Cover image for Wrango
Burks, Brian.
Personal Author:
First edition.
Publication Information:
San Diego : Harcourt Brace, 1999.
Physical Description:
118 pages : illustrations ; 22 cm
When young George McJunkin leaves his home in Texas and joins a cattle drive along the Chisholm Trail, he experiences the hardships of being a Black cowboy after the Civil War.
Reading Level:
780 Lexile.
Program Information:
Accelerated Reader AR MG 5.2 4.0 32198.

Reading Counts RC 6-8 5.9 8 Quiz: 20347 Guided reading level: NR.
Format :


Call Number
Material Type
Home Location
Item Holds
X Young Adult Fiction Central Closed Stacks

On Order



The War Between the States is over, and George McJunkin and his family are among the slaves who've won their freedom. Trouble is, the McJunkins still live in a tiny shack, and the money George's father brings in barely keeps food on the table. George's parents say the times are changing. They say someday in Rogers Prairie, Texas, there will be a school for black children. They say someday the family will own the blacksmith shop where George's father still toils for the man who used to own them. But George isn't so sure about someday. Between 1867 and 1895, more than five thousand black cowboys helped drive ten million cattle up the Chisholm Trail from Texas. One such cowboy was George McJunkin, who set out from Rogers Prairie for the adventure that would change his life.

Author Notes

Brian Burks' published works include Runs With Horses , Soldier Boy , and Wrango , which was awarded the Western Writers of America Spur Award for Best Western Juvenile Fiction.

Reviews 2

Booklist Review

Gr. 5^-8. Basing his story on the early years of African American cowboy George McJunkin, Burks spins a historical tale about a young man who yearns to ride the range. After he inadvertently squares off against the Klan to protect his father, George leaves town to save his own life. It isn't long before he lucks into a three-month stint as a horse wrangler on a cattle drive. By the time the cattle are in the boxcars, he has survived a rattlesnake bite, rescued an enemy from drowning, and helped catch a murderous thief. Supporting characters are not developed, and the events sound cliched. But Burks capably handles the goings on with honest dialogue and a wagonload of action--particularly in the scene describing the crossing of the treacherous Red River. An epilogue sketches in the real George's later years, but unfortunately, Burks never tells how much of the novel is actually fact. A glossary of cowboy slang is appended. --Randy Meyer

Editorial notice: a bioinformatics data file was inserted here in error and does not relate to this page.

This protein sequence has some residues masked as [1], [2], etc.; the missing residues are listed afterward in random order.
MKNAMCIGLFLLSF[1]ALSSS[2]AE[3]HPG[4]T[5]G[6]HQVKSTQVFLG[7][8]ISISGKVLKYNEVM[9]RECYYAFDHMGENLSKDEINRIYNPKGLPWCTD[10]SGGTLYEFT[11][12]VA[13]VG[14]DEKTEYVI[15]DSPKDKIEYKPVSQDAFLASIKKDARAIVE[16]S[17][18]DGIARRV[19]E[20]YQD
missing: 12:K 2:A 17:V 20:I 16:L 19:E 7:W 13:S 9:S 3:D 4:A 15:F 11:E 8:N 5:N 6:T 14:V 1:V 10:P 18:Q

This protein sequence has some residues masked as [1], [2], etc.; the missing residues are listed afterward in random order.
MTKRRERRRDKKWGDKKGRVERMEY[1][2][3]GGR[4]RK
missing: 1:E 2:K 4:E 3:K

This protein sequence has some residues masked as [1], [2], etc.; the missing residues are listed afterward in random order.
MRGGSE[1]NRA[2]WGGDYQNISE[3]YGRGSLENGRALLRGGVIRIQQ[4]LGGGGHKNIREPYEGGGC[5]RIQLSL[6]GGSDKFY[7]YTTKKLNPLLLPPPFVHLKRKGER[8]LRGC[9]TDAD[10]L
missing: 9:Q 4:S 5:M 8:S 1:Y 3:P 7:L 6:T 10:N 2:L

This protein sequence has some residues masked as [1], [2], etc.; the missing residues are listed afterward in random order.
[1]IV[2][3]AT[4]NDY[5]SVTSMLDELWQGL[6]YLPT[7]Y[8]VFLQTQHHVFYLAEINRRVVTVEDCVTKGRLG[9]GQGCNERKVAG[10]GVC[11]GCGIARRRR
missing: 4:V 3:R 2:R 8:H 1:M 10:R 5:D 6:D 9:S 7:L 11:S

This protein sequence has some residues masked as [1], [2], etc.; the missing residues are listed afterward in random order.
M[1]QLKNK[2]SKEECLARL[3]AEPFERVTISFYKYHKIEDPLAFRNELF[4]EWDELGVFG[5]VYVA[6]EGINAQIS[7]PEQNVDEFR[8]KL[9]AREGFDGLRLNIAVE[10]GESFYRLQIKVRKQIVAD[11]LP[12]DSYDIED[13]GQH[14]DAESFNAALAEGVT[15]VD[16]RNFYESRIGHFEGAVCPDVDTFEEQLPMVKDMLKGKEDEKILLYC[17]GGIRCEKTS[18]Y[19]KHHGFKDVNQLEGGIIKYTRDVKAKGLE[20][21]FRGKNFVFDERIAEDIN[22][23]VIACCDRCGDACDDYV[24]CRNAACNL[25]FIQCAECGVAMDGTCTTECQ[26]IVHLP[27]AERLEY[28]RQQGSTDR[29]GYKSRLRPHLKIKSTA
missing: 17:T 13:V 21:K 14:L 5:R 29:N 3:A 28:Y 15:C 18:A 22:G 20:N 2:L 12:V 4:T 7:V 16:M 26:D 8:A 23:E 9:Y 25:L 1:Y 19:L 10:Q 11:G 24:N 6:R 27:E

Library Journal Review

Gr 4-8-A fictionalized biography of black cowboy George McJunkin's first cattle drive at age 16, Wrango is an affecting history lesson. Wrangling being the closest thing to an equal-opportunity vocation following the Civil War, it attracts George, who joins his mentor, Senor Valarde, on the Chisholm Trail herding cattle from Comanche, TX, to the rail yards in Abilene, KS. Racism surfaces-an ironically fortuitous run-in with the Klan in his south Texas hometown provides the catalyst George needs to cut the apron strings and begin his career as a cowboy; a jealous cowpuncher questions his place on the trail-but the rigors of the cattle drive generally supersede, or at least postpone, individual confrontations. Burks hints at McJunkin's intellectual potential through his desire to learn to read combined with an archaeological curiosity that would lead many years later to his discovery of the skeleton of "Folsom Man" in New Mexico. Indians, horse thieves, cholera, harsh weather, erratic terrain, and even herds of buffalo provide unifying adversaries for this mix of cowboys and vaqueros. Addenda include a frontispiece portrait of McJunkin on his horse taken when he was about 60-years-old, a map of the Chisholm Trail, and a brief glossary of cowboy/vaquero lingo. Fans of Denise Lewis Patrick's The Adventures of Midnight Son (Holt, 1995) will want to read this absorbing chronicle of a slightly older, equally introspective, although perhaps a bit cooler-headed, former slave who is determined to be his own man, proud and free.-John Sigwald, Unger Memorial Library, Plainview, TX (c) Copyright 2010. Library Journals LLC, a wholly owned subsidiary of Media Source, Inc. No redistribution permitted.